‘Barbenheimer’ can boost Cinemark shares more than 35% from here, Morgan Stanley says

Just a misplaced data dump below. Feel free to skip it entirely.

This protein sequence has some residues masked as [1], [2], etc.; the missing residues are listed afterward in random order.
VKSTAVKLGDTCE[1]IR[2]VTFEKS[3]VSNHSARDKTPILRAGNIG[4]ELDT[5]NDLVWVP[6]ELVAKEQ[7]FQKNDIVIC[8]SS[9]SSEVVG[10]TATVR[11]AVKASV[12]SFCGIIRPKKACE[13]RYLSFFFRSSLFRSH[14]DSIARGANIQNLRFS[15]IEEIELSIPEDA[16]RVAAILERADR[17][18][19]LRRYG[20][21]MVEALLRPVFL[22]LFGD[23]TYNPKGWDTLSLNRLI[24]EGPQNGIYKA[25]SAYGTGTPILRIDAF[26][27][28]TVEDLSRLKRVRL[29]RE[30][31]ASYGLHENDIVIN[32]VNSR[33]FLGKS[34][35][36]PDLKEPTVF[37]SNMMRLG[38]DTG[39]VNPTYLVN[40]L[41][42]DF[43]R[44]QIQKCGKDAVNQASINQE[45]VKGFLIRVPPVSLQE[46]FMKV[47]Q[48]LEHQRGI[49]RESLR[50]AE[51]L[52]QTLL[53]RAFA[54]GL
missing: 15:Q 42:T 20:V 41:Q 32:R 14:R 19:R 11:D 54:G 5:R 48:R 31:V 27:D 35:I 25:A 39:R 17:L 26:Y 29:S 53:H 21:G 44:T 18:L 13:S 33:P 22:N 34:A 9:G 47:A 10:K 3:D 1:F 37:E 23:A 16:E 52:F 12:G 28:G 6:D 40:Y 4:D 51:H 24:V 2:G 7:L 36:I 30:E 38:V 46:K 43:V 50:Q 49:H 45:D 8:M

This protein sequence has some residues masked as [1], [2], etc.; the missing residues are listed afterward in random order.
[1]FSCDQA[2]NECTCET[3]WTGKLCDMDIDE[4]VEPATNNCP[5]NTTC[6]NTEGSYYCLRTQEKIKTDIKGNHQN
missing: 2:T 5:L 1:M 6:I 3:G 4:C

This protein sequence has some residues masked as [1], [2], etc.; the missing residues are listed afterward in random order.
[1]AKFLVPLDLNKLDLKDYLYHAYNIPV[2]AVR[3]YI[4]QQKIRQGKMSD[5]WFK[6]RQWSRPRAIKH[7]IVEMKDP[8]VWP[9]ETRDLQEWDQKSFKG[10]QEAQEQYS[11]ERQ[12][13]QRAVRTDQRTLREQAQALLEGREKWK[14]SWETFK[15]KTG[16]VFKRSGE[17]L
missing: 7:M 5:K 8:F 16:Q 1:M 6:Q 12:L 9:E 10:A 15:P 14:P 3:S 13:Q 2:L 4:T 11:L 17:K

Despite the overhang of the Hollywood labor strikes, “a significant bull case remains” for Cinemark , according to Morgan Stanley. The firm said the July box office-boom from the dual release of “Barbie” and “Oppenheimer” squashes the theatrical bear case despite ongoing uncertainty from the dual labor strikes. Analyst Benjamin Swinburne raised his price target on shares to $24 to $22, suggesting 36.9% upside from Friday’s close. He reiterated his overweight rating on shares. “Balancing the permanence of the good news with the transience of the bad news keeps us OW,” Swinburne said in a Monday note. He added, “We continue to see theatrical revenues as the fastest area of growth in Media & Entertainment in ’23 now expected to be ~25% YoY. This is based on further box office growth in ’24, but ’24 attendance at just ~70% of ’19 levels which we see as potentially conservative. We have a $14 bear case PT or ~20% downside.” “Barbie” reached $1 billion at the box office in just three weeks, according to Warner Bros. Oppenheimer, meanwhile, has surpassed the $500 million mark, Universal said — bringing the total “Barbenheimer” proceeds to more than $1.5 billion. Cinemark shares are trading at a discounted multiple relative to historical levels — likely due to the uncertainty surrounding the labor strikes and their impact on future film supply, Swinburne noted. Although he acknowledged limited visibility on the issue, he forecasts “limited impact” of the strikes on 2024 performance, barring production remaining shut down beyond late fall. “Strikes-aside, studios continue to build back production and we expect increased film supply from both traditional and streaming studios over the next few years. We continue to expect film supply to ramp in ’24 vs ’23, for now, supporting ~5% box office revenue growth,” said Swinburne. The analyst added that Cinemark is “uniquely positioned” to benefit from the North American box office recovery owing to a combination of factors, including its conservative balance sheet pre-Covid. The company’s investment in premium in-theater offerings and technology have also helped it gain domestic market share and grow average ticket price mostly organically, versus price hikes, Swinburne continued. The counter-cyclical nature of moviegoing trends also relieve pressure of macroeconomic downturns, according to Morgan Stanley. “While macroeconomic outlook concerns continue, particularly with a weaker than expected 2H23 ad market in broader media, core movie going trends remain strong, with US ATP up 18% and per caps up 40% vs 2Q19,” Swinburne said. The stock added 1.2% Monday before the bell. Shares have more than doubled year to date. CNK YTD mountain CNK in 2023 — CNBC’s Michael Bloom contributed to this report. Disclosure: NBCUniversal is the parent company of Universal Studios and CNBC.